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“Bite-Size Bits of Local, National, and Global History”
“Bite-Size Bits of Local, National, and Global History”
Plymouth in Amador County, California — The American West (Pacific Coastal)
 

City of Plymouth

 
 
City of Plymouth Marker image. Click for full size.
By Syd Whittle, November 21, 2005
1. City of Plymouth Marker
Inscription. Was a mining camp about 1852. Plymouth proper began with quartz mining when settled early by Green Aden & other hard rock miners. Town was named Plymouth, probably after nearby Plymouth Mine. Post Office established 1871. Many town fires, most destructive in 1877. Incorporated 1917. It prospered through mining, trading center & local farming. Mining claims located 1852, merged 1883 into Plymouth Consolidated Mine. Deepest shaft, 4,450 feet. Produced over 13,500,000 dollars & closed 1947. First Mother Lode mine to deliver ore from shaft to mill by conveyor belt.
 
Erected 1979 by City of Plymouth, Amador County Board of Supervisors in Amador County's 125th Anniversary Year.
 
Location. 38° 28.873′ N, 120° 50.833′ W. Marker is in Plymouth, California, in Amador County. Marker can be reached from Main Street east of Mineral Street. Click for map. Marker is located on the City Hall Building. Marker is at or near this postal address: 9426 Main Street, Plymouth CA 95669, United States of America.
 
Other nearby markers. At least 8 other markers are within 3 miles of this marker, measured as the crow flies. The Arcade Bar (within shouting distance of this marker); Wheeler Building (about 300 feet away, measured in a direct line); Memorial Entrance
Chinese Store image. Click for full size.
By Syd Whittle, November 21, 2005
2. Chinese Store
Attached on the front of the building is a small plaque reading, "It is said 'Old Ming', a Chinese, built this store about the same time Pokerville became Plymouth in the late 1870's."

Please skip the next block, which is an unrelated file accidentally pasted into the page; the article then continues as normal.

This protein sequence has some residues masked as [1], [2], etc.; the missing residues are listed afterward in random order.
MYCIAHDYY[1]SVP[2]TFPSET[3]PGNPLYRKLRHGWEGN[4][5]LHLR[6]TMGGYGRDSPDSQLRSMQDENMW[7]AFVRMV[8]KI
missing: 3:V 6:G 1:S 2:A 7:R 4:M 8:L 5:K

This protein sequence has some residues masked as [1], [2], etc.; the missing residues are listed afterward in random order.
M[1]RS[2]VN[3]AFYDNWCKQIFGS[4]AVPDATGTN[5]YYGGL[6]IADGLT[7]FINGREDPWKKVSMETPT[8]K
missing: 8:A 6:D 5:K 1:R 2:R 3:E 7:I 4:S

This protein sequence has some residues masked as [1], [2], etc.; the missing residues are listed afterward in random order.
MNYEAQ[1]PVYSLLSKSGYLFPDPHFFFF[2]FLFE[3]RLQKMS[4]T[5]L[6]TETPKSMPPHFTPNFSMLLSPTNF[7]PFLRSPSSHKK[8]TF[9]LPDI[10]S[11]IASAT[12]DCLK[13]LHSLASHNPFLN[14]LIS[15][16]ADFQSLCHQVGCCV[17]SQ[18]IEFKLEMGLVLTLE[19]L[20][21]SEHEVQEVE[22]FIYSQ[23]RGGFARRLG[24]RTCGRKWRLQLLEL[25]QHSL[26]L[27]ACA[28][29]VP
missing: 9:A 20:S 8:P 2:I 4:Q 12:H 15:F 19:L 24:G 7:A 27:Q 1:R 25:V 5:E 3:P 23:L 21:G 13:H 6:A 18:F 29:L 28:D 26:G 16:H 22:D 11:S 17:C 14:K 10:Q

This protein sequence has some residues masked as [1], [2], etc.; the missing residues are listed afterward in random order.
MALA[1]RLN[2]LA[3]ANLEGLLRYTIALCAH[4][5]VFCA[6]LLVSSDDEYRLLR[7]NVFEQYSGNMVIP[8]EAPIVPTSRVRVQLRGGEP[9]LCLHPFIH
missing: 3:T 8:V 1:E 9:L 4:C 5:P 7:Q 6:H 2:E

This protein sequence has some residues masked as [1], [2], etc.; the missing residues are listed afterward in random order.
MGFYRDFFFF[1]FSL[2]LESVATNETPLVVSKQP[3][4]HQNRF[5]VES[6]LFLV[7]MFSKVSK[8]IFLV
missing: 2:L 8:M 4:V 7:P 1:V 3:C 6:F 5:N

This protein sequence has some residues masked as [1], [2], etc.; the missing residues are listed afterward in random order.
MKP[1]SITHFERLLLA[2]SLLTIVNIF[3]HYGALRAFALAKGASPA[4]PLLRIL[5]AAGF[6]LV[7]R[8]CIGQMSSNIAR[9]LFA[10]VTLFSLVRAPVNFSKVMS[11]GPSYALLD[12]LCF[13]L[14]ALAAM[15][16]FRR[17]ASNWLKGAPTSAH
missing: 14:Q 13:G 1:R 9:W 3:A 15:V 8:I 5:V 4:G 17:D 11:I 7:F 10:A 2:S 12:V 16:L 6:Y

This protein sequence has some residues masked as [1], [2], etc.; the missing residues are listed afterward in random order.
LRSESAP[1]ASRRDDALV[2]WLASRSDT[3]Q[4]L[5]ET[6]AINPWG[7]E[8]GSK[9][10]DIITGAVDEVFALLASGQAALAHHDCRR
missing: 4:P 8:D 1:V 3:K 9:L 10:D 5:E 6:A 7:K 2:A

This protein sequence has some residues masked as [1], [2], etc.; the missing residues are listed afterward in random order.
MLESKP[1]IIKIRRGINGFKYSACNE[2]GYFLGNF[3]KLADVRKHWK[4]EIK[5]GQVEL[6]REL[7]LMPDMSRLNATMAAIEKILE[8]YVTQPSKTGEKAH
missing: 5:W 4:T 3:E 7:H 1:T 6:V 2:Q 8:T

(about 800 feet away); Plymouth Consolidated Mines (approx. 0.4 miles away); Benny Brown Arena (approx. 0.4 miles away); Drytown (approx. 2.8 miles away); Salute to Early Amador Miners (approx. 2.8 miles away); Early Day Butcher Shop (approx. 2.8 miles away). Click for a list of all markers in Plymouth.
 
Also see . . .  Travel Through Time on Historic 49. (Submitted on August 18, 2008, by Syd Whittle of El Dorado Hills, California.)
 
Categories. Industry & CommerceNotable PlacesSettlements & Settlers
 
Plymouth Trading Post image. Click for full size.
By Syd Whittle, November 21, 2005
3. Plymouth Trading Post
California Registered Historical Landmark No.470 This building, constructed entirely of brick, was built by Joe Williams in 1857. In 1873 the many small mines of the area were combined to become Plymouth Consolidated, and this building became the new company's office and commissary.
Entrance To Cellar of the Plymouth Trading Post image. Click for full size.
By Syd Whittle, November 21, 2005
4. Entrance To Cellar of the Plymouth Trading Post
Remaining Piece of History image. Click for full size.
By Syd Whittle, November 21, 2005
5. Remaining Piece of History
This is a hitching ring in front of the trading post used by customers to tie up their horse.
Plymouth House Inn - 9525 Main Street image. Click for full size.
March 31, 2011
6. Plymouth House Inn - 9525 Main Street
Constructed in 1885 by Dr. E.V. Tiffany, who found gold while digging the foundation. A tunnel is supposed to run from under the house to a location across the street where a hotel once stood. The tunnel was said to have been used by "Ladies of the Night", who visited Dr. Tiffany's card games. The building is also said to have ghosts. Currently occupied by a bed and breakfast inn, as well as an antique store.
Wheeler Building - 9393 Main Street image. Click for full size.
March 31, 2011
7. Wheeler Building - 9393 Main Street
Built in 1938, and was a grocery store until 1975, when it was converted to office space. The building was renovated in 2004.
 
 
Credits. This page originally submitted on , by Syd Whittle of El Dorado Hills, California. This page has been viewed 1,774 times since then and 25 times this year. Last updated on , by Andrew Ruppenstein of Sacramento, California. Photos:   1, 2, 3, 4, 5. submitted on , by Syd Whittle of El Dorado Hills, California.   6, 7. submitted on . This page was last revised on June 16, 2016.
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